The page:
How Can Microsoft Technology Help Your Revision?

By JASON BROWN, Saturday April 11th 2015

Being an International Microsoft Showcase School and myself being a Worldwide Microsoft Student Ambassador representing Microsoft in Education at Wymondham High Academy, we are always keen to show off how Microsoft products can be used to help students and staff with their educational life, whether that be planning their day, completing their homework, messaging colleagues in school, taking notes in class and most importantly of all at this time of year, revision.

Wymondham High Academy is a Microsoft International Showcase School in Norfolk, UK.
Wymondham High Academy is a Microsoft International Showcase School in Norfolk, UK.

For those of you unfamiliar with the UK education system, every child in the UK is required to take GCSE examinations at the end of Year 11 when they are 15 or 16 years old, and those who choose to go onto further education (A levels) also take exams at the end of Year 12 and Year 13. The exams are in May and June, and so April is definitely ‘revision month’ for many teenagers and young adults in the UK! At Wymondham High Academy we have students taking their GCSE and A level exams each year and suggesting methods of revision to these students is absolutely vital to ensure that they do well in their exams.

Traditionally revision could be done in a number of ways. A lot of students were encouraged to make ‘flash cards’ with questions and answers on them to help test memory and key points as well as to put posters around their bedrooms with key points and of course make notes from the text books. These methods still work and they are all effective, though I found making notes from textbooks more effective than the other methods. However, with technology come some new methods of revision. We’ve written a few articles about Microsoft OneNote from both the students’ and the teachers’ perspectives on this blog. Have a read of those articles and it will be clear to see how OneNote can be used to help with revision.

Microsoft OneNote stores your notebooks in OneDrive, meaning that you can access them on any device, such as a smartphone (pictured). Notice the notes displayed on the phone are the same as the ones shown on the Surface in the header image?
Microsoft OneNote stores your notebooks in OneDrive, meaning that you can access them on any device, such as a smartphone (pictured).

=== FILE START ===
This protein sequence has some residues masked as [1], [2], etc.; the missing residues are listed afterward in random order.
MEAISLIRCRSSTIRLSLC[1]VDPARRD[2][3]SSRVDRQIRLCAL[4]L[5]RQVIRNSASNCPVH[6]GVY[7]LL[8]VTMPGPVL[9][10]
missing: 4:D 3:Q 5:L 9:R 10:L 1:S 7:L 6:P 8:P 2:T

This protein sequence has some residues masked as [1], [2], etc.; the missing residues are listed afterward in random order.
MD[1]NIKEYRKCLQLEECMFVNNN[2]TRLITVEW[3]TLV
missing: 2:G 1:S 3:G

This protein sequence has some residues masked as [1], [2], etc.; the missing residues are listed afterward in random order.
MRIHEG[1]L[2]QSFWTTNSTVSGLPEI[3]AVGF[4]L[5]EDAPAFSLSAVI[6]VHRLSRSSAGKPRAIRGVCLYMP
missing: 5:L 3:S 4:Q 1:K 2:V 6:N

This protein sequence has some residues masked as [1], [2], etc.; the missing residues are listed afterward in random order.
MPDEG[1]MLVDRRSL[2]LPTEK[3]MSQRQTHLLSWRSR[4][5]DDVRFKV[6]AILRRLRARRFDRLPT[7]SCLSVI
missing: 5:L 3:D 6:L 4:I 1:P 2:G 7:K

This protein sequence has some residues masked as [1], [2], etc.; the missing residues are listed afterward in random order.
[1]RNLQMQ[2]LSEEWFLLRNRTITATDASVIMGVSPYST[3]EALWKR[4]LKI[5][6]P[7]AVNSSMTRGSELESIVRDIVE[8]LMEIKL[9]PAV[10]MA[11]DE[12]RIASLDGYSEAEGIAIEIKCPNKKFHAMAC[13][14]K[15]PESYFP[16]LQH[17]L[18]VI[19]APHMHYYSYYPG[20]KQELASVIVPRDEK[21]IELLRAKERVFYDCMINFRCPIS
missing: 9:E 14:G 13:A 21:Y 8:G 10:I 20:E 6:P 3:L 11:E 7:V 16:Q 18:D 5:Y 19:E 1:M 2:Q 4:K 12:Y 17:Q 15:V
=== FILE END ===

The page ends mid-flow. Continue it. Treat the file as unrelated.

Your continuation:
From a students’ perspective, all of your notes are in one centralised place and are accessible on any device. This means that so long as you have an internet connection you’ll be able to access your notes on your laptops, desktop PCs, smartphones and tablets. Even your games console if you want! Having all of your notes in one place means that you can save time trying to find notes and avoid accidentally ‘losing notes’. This means that revision can ‘travel with you’ because you’re not having to taking lots of revision books or files full of paper notes. It’s true that you need periodic breaks from revision to ensure that what you are learning is sinking in and to rest from working, but whilst in the car or sitting there in bed on the night before your chemistry exam wondering what the pH value of rain is, you can quickly pull out your phone and check on your notes on OneNote. You can also periodically test yourself with questions whilst out and about and then check your knowledge using OneNote on your phone or tablet – rather like ‘digital flashcards’. One reason why I think handwriting notes out from the textbook used to work really well for me was because the pattern and the physical action of my writing went into my head and the knowledge was retained. If you are using OneNote on a tablet or a device with a touchscreen you can easily make drawings and handwritten notes. I’ve already written an article explaining how OneNote and a tablet can replace paper as a medium for recording notes and how the Surface Pro tablet is a perfect device for doing this (though that doesn’t mean it is the only device you can use – there are plenty of tablets that OneNote can run on which I’ll get to in a minute!) and the same applies for revision. When I was revising for my mock GCSE exams in November 2013 I was going through notepads and notepads and writing pages and pages of notes. By the end of my revision periods my hands were aching and the ink in my pens was often depleted. However, with OneNote you can an infinite amount of ‘paper’ and not worry about your tablet’s pen or stylus running out of ink and you can still handwrite notes if you really want to. I have found that using OneNote on my Surface Pro is really helpful for geography revision (drawing diagrams) and using the Surface pen and OneNote has introduced me to the idea of using ‘spider diagrams’ for revision to highlight key points.